Maldives top court annuls September 7 presidential vote, sets new poll
MALE (Reuters) - The Maldives Supreme Court on Monday annulled the results of the September 7 presidential election and scheduled a fresh vote by October 20 after a candidate challenged the outcome, citing irregularities.
The Maldives, a tropical Indian Ocean resort archipelago, suspended a presidential run-off election that was due to take place on September 28 after the Supreme Court ordered officials to postpone it.
The run-off had been expected to help end months of political turmoil triggered by the removal of former President Mohamed Nasheed, who was ousted from power 20 months ago amid a mutiny by police.
Nasheed had won a first round on September 7 with 45.45 percent of the vote, but fell short of the 50 percent needed for outright victory.
Four of seven judges approved the decision. The other three, including Chief Justice Ahmed Faiz Hussain, said there was no legal basis to annul the election.
Judge Ahmed Abdulla Didi, who voted in favour of annulling the poll cited a confidential police report claiming 5,623 ineligible voters had cast votes, including some who were dead, under-age voters, and some using fake identity cards.
Local and international election observers, including delegations from the Commonwealth, the United Nations, the European Union and India, had declared the September 7 election free and fair.
The Maldives Election Commission, which prepared for the run-off on September 28, was forced to cancel it at the last moment after the Supreme Court ordered security forces to take action against anyone who violated its order of postponing the vote. ID:nL5N0HN31S]
The government of President Mohamed Waheed, Nasheed's successor, also refused to grant necessary funds to hold the polls run-off polls, while the Education Ministry refused to grant access to schools for polling.
The Supreme Court verdict laid down guidelines to the Election Commission for the fresh poll to be held by October 20, including giving the police a substantial role in logistics and maintaining security, while demanding the commission collaborate with state agencies to secure its database.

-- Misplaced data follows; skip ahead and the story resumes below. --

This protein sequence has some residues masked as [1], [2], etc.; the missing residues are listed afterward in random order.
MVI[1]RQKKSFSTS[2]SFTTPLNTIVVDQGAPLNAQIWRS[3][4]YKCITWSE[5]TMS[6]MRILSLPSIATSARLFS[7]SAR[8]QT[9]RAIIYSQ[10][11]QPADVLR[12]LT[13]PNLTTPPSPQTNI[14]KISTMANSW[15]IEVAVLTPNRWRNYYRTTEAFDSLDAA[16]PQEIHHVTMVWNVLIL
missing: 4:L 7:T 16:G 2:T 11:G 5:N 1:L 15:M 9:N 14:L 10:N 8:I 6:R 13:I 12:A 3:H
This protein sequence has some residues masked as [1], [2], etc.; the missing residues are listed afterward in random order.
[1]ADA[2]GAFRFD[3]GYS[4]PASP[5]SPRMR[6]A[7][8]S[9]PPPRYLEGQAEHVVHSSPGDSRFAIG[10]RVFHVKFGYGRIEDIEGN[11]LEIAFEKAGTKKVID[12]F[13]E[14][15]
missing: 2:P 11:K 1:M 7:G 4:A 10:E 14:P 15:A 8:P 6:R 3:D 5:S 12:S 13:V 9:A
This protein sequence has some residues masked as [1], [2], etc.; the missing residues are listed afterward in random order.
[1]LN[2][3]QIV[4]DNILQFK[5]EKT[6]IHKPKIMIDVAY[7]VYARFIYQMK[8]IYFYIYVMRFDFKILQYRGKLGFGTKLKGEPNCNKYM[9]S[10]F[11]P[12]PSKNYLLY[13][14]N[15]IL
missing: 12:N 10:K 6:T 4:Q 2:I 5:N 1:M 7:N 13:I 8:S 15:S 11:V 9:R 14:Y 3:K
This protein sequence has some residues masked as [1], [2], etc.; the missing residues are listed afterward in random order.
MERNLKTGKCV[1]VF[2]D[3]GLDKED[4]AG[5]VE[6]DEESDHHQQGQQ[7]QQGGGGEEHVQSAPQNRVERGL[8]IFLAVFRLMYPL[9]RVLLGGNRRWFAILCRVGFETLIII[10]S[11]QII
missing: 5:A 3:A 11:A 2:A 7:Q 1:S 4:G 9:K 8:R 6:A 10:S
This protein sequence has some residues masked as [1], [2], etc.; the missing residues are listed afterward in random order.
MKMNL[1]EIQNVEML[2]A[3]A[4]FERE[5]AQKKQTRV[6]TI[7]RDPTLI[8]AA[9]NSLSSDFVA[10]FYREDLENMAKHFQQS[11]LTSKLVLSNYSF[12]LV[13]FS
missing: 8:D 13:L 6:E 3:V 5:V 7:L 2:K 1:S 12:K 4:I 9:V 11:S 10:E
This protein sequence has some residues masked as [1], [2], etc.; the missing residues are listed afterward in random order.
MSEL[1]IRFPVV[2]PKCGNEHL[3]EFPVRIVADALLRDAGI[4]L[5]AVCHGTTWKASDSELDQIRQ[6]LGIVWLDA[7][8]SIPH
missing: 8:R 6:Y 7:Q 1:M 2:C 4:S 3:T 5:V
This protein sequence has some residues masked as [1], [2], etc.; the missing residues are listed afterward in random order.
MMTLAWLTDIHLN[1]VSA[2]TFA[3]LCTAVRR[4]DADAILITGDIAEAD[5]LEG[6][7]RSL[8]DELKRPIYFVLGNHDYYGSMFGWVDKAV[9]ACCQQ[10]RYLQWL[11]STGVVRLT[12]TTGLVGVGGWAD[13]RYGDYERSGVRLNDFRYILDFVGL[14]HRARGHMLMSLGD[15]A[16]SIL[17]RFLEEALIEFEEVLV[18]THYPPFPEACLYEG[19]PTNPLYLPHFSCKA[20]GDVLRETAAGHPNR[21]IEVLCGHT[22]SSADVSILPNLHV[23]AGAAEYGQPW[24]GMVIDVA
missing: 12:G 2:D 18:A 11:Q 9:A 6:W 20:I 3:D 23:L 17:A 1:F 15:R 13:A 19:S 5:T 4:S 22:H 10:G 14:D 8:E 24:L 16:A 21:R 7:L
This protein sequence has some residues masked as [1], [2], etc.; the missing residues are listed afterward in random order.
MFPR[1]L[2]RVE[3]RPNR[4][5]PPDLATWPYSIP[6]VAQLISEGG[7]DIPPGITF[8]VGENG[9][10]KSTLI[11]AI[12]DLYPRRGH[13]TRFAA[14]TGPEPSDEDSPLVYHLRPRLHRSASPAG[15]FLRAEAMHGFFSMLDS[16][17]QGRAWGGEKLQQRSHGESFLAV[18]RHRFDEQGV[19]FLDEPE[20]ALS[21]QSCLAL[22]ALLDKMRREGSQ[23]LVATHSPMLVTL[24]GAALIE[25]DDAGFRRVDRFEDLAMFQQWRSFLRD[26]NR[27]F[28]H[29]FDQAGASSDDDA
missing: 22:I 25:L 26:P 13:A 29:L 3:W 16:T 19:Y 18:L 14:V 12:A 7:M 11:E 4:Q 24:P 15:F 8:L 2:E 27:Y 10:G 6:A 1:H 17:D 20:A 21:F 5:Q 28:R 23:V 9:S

The court ordered the second round of the presidential poll to be held by November 3, if nobody won more than 50 percent of the votes in the first round of the fresh polls.
Thousands of Nasheed Maldivian Democratic Party (MDP) supporters cautiously welcomed the Supreme Court announcement of the date of the polls.
"Do not worry. Now we have the election in our hands. We wanted an election date. Now we will not even have to go for a second round," MDP legislator Mohamed Nazim told a gathering outside the court.
One woman among the MDP supporters shouted at the police: "Traitors! You facilitated one coup, now a second coup, you will do it again. But we will beat you down with votes."
Abdulla Yameen, half-brother of longtime ruler Maumoon Abdul Gayoom, came second in the presidential poll, just ahead of Gasim Ibrahim, a tourism and media tycoon who was Gayoom's finance minister.
Yameen's running mate Mohamed Jameel said there would be guidelines the Elections Commission must follow this time. "I think based on the judgment ... the head of the Election Commission must resign as a moral and legal step," he said. (Additional reporting by Ranga Sirilal; Writing by Shihar Aneez in Colombo; editing by Mark Heinrich and Christopher Wilson)
- Tweet this
- Share this
- Digg this
- Ten countries scour sea for Malaysia jet lost in "unprecedented mystery"
- Pilot of missing Malaysian flight an aviation tech geek
- Missing Malaysian jet may have disintegrated in mid-air - source
- TIMELINE - The search for missing Malaysian jet
- UPDATE 2-China steel and iron futures fall to lowest ever levels
The disappearance of a Malaysian jetliner is an "unprecedented aviation mystery", a senior official said on Monday, with a massive air and sea search now in its third day failing to find any confirmed trace of the plane or the 239 people aboard. Full Article
With legal reforms, China wants less interfering in cases, fewer death penalty crimes. Full Article